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More bleeding on the cards for railway

  • Published at 07:16 am October 14th, 2014
More bleeding on the cards for railway

In five years, the Bangladesh Railway, which has been incurring losses worth billions, launched 82 new trains to enhance passenger convenience and boost revenue; at least these are what appear on papers and the government boasts about.

But instead, these new trains are leading to huge wastage of fuel and valuable human resources and are likely to be burdensome for the economy in coming years, the Dhaka Tribune has found.

The BR authorities, without actually increasing the number of locomotives and coaches, created the new trains by reducing the number of coaches from existing fleets.

There are allegations that these 82 are not well thought out additions but were launched to entertain the whims of the four railways ministers who have served the ministry in the past five years.

Abdul Wahab, a former joint director general of Bangladesh Railway, told the Dhaka Tribune: “In most cases, the ministers instruct the officials to launch new trains. They are not ready to listen to any operational problems. They would just say: ‘I want the new train; everything else is up to you.’ So, the officials cut compartments from the existing fleet and make new trains.”

According to the railway’s information book, 247 trains operated daily in 2008-09 with 279 locomotives and 1,486 coaches, carrying 65 million passengers.

Five years later, in 2012-13, the BR carried 62.6 million passengers – around 2.4 million less –  on 329 trains with 281 locomotives and 1,489 coaches.

A standard locomotive can drag up to 22 coaches without additional fuel cost. But there are instances that the BR operates trains with as few as two to three coaches which is a massive under-utilisation of resources.

For example, local train Isa Kha runs on the Dhaka-Mymensingh route with two or three coaches and the Kalni Express, which was introduced on the Dhaka-Sylhet-Dhaka route, moves with just five coaches.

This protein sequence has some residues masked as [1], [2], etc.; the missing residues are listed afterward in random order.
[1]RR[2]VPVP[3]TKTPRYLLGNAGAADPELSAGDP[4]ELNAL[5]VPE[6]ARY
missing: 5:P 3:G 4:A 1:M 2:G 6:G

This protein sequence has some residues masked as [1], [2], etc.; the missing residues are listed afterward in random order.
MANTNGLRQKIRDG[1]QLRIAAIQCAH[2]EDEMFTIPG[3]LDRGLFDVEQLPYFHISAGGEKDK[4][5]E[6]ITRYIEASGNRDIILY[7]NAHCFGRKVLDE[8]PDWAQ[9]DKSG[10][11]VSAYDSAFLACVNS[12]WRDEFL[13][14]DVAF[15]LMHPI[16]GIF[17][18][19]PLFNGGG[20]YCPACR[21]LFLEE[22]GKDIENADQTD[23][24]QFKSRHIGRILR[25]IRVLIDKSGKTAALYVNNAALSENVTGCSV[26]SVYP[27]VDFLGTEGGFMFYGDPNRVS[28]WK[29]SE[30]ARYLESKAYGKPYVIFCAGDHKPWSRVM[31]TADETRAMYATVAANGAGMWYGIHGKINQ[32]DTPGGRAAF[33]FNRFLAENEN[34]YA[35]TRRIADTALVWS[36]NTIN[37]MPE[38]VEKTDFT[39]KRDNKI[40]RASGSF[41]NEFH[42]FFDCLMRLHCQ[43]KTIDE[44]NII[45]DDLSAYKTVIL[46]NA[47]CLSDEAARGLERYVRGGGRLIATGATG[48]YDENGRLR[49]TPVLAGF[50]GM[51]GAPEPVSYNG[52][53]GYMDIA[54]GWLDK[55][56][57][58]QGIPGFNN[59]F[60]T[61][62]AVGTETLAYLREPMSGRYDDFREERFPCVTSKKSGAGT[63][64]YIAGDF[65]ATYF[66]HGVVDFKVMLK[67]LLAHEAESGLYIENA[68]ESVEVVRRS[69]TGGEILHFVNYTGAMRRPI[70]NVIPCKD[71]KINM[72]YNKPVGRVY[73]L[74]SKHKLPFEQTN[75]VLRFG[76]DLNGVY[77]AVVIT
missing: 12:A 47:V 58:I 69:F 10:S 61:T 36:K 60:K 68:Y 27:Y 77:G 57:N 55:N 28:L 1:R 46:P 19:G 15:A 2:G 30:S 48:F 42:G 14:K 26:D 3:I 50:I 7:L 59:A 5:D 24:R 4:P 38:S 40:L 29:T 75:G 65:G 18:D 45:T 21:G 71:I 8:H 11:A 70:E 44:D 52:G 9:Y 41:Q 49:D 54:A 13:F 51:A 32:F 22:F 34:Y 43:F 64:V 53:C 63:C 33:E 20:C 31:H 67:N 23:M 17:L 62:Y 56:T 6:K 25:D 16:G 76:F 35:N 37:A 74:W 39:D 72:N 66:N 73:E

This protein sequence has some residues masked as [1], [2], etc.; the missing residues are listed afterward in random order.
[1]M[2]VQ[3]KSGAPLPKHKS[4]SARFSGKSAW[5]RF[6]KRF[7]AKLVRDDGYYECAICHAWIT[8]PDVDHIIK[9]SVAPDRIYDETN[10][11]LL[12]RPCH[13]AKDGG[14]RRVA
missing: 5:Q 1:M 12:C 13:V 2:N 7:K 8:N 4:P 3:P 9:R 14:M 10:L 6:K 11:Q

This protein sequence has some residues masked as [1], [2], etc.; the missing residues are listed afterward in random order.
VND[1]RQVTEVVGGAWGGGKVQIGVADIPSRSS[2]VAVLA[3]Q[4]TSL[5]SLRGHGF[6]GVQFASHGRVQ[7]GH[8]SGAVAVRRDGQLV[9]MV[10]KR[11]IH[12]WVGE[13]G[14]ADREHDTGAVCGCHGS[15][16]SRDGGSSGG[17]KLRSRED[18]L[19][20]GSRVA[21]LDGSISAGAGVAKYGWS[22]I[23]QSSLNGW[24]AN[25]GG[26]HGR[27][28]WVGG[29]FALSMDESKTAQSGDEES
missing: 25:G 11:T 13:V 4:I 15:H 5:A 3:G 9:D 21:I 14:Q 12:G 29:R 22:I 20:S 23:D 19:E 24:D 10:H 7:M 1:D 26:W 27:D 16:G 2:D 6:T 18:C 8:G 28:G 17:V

“The new trains were introduced for meeting people’s demands for more trains; these have been serving the passengers well,” Railways Minister Mazibul Haque told the Dhaka Tribune recently.

Asked if he knew that some trains had been running with just three coaches, the minister said: “I do not want to contest [your claim]. If it is true, then it is unacceptable and unfortunate for us. This is basically a wastage of money.”

Former joint DG of BR Wahab said running a train with maximum 22 coaches was better than running two trains with 10 coaches each.

The railway’s latest addition – the Kishoreganj Express on Dhaka-Kishoreganj-Dhaka route – came just a couple of months ago.

Case study

Before the launch of Kalni Express in May 2012, Bangladesh Railway used to operate three trains on the Dhaka-Sylhet route – Joyontika Express at 8:20am, Parabat at 3pm and Upobon at 10pm, all from Sylhet.

As per instructions of the then railways minister, the new inter-city service Kalni was launched, cutting compartments from other trains including the three existing ones on the route.

The BR’s timetables – the mandatory detailed guidelines for train operation – prove how the new trains were created by reducing compartments from the existing ones.

The 48th timetable that came into effect on April 1, 2012, stipulates that the Joyontika, Parabat and Upobon trains will run with 16, 15 and 16 compartments respectively.

The 49th timetable, enforced on July 10, 2013, granted 14 coaches each to Joyontika, Parabat and Upobon and 13 to Kalni. The 50th timetable, which is currently in effect, further reduced the number of coaches for Joyontika, Parabat and Upobon to 13 each and nine for Kalni as more new trains such as the Kishoreganj Express had been made operative as per the minister’s “desire.”

Kalni’s impact

Most passengers on the Sylhet-Dhaka route reportedly prefer Joyontika, which starts at 8:20am, over the 6:40am Kalni because of the more convenient timing.

In April 2012 – a month before the launch of Kalni – Joyontika carried 26,160 passengers. In August 2014, the Joyontika carried 24,009 passengers while Kalni carried 11,662 passengers.

“What happened in the case of Kalni and Joyontika is that the passengers, who failed to get tickets for Joyontika, travelled on Kalni,” said Abdul Wahab, who had been involved with train operation for three decades.

One standard locomotive consumes at least 900 litres of diesel to run the 247km distance between Dhaka and Sylhet and it can run up to 22 coaches without burning additional fuel.

“If the Kalni compartments are fitted with the Joyontika engine, the number of passengers will remain the same with half the fuel cost and human resources,” Wahab said.

So, the Joyontika Express, which now pulls 13 coaches, can easily accommodate the entire Kalni Express, which currently has six coaches.

“I think most passengers would prefer Joyontika Express to Kalni if they are asked which train they would choose to travel that early in the morning. This is because, many passengers would not be interested in waking up at 5 o’clock in the morning to catch the 6:40am Kalni; rather they would go for Joyontika [that starts at 8:20],” Prof AKM Mahbubuzzaman, a teacher of the Shahjalal University of Science and Technology in Sylhet, told the Dhaka Tribune.

He, however, said the authorities should take some measures to make the Kalni Express popular by fitting more coaches.

“We understand the problem, but we cannot withdraw Kalni as it would anger the local people,” Khairul Bashir, manager of the Kamalapur Railway Station in the capital, told the Dhaka Tribune.

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